To old-fashioned Roman Catholics, the Womenpriest movement may seem shocking, rebellious and even sinful. However, many Catholics like Sykora and some nuns and male priests, welcome the movement, viewing it as a positive, healthy growth of the church into a more enlightened society. Even though the Pope does not approve of the movement, its adherents strongly believe in time the Catholic hierarchy will have to embrace the Womenpriest movement’s practices and goals or the Catholic Church will eventually wither, suffocated by what the Womenpriest adherents consider its inability to grow under the weight of a patriarchal system.
Women priests freely admit they have broken the Catholic Church’s “Canon Law 1024.” But they consider that law to be unjust and discriminatory against women. They insist their ordinations are valid because of “apostolic succession.”
The movement began in 2002 when seven women were ordained aboard a ship on the Danube River in Germany. One of the movement’s visionary founders and the head of the movement is Patricia Fresen, a doctor of theology and former Dominican nun, who is originally from South Africa and who founded the Womenpriest movement in North America. Fresen has been a guest speaker for Mary Magdalene First Apostle and will be present next year when more women priests are ordained in that church, including Sykora. Currently, ordained women priests are officiating in more than 29 states in the nation.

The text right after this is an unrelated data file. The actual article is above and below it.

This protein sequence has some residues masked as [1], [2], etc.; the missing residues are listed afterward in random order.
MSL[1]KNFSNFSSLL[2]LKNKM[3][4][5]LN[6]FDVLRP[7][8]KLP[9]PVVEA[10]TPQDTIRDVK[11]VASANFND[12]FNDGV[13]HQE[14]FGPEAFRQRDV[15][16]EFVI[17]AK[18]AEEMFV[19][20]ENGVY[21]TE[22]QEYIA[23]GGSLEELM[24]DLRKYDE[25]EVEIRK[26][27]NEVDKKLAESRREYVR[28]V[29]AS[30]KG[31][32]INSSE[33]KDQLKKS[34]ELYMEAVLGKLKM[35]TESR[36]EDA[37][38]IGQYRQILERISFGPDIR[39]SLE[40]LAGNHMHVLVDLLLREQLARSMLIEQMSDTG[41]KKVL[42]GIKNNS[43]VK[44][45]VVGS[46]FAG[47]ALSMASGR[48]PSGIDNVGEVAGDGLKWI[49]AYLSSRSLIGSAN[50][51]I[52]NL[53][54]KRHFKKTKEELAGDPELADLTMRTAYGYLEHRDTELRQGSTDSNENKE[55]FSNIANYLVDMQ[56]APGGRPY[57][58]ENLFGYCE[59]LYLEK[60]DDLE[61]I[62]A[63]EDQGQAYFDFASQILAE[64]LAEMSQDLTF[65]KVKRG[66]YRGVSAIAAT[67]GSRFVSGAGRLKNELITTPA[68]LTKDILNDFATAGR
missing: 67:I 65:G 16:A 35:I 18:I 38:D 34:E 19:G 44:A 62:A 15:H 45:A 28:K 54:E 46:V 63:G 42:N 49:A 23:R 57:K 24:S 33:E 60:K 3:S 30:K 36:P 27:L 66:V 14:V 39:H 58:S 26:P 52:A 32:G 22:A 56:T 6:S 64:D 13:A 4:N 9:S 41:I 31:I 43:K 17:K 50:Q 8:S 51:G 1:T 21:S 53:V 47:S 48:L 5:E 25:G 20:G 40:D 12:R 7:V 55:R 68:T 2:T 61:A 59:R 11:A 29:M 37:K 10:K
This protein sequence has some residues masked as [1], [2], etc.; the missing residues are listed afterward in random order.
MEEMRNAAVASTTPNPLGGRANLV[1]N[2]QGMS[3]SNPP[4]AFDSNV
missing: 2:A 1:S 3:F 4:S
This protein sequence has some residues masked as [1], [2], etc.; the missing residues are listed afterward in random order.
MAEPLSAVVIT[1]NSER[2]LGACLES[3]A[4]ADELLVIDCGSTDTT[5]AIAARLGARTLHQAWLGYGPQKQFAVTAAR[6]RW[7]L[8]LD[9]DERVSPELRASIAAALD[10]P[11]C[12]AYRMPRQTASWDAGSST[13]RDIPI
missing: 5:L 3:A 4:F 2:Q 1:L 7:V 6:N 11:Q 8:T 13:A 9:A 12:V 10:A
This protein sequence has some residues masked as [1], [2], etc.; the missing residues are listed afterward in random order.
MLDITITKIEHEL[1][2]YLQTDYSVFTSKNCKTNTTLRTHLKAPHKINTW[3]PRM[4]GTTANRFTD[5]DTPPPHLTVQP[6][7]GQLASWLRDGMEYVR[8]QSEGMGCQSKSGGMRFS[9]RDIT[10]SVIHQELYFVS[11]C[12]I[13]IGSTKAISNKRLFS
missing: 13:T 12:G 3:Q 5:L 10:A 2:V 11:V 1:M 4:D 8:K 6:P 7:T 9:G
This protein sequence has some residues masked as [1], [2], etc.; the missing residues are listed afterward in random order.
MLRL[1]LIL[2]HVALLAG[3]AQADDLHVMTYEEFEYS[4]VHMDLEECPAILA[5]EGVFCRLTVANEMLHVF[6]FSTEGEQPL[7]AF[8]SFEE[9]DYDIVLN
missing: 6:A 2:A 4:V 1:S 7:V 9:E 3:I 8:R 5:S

Many times women priests are asked if they have been excommunicated by the Vatican, which is the seat of the Roman Catholic Church in Rome.
The Womenpriest movement gives the following statement:
“Roman Catholic Womenpriests reject the penalty of excommunication issued by the Vatican Congregation for the Doctrine of Faith on May 29, 2008, stating ‘women priests and the bishops who ordain them would be excommunicated . . . ‘ Our movement is receiving enthusiastic responses on the local, national and international level. We will continue to serve our beloved church in a renewed priestly ministry that welcomes all to celebrate the sacraments in inclusive, Christ-centered, Spirit-empowered communities wherever we are called.”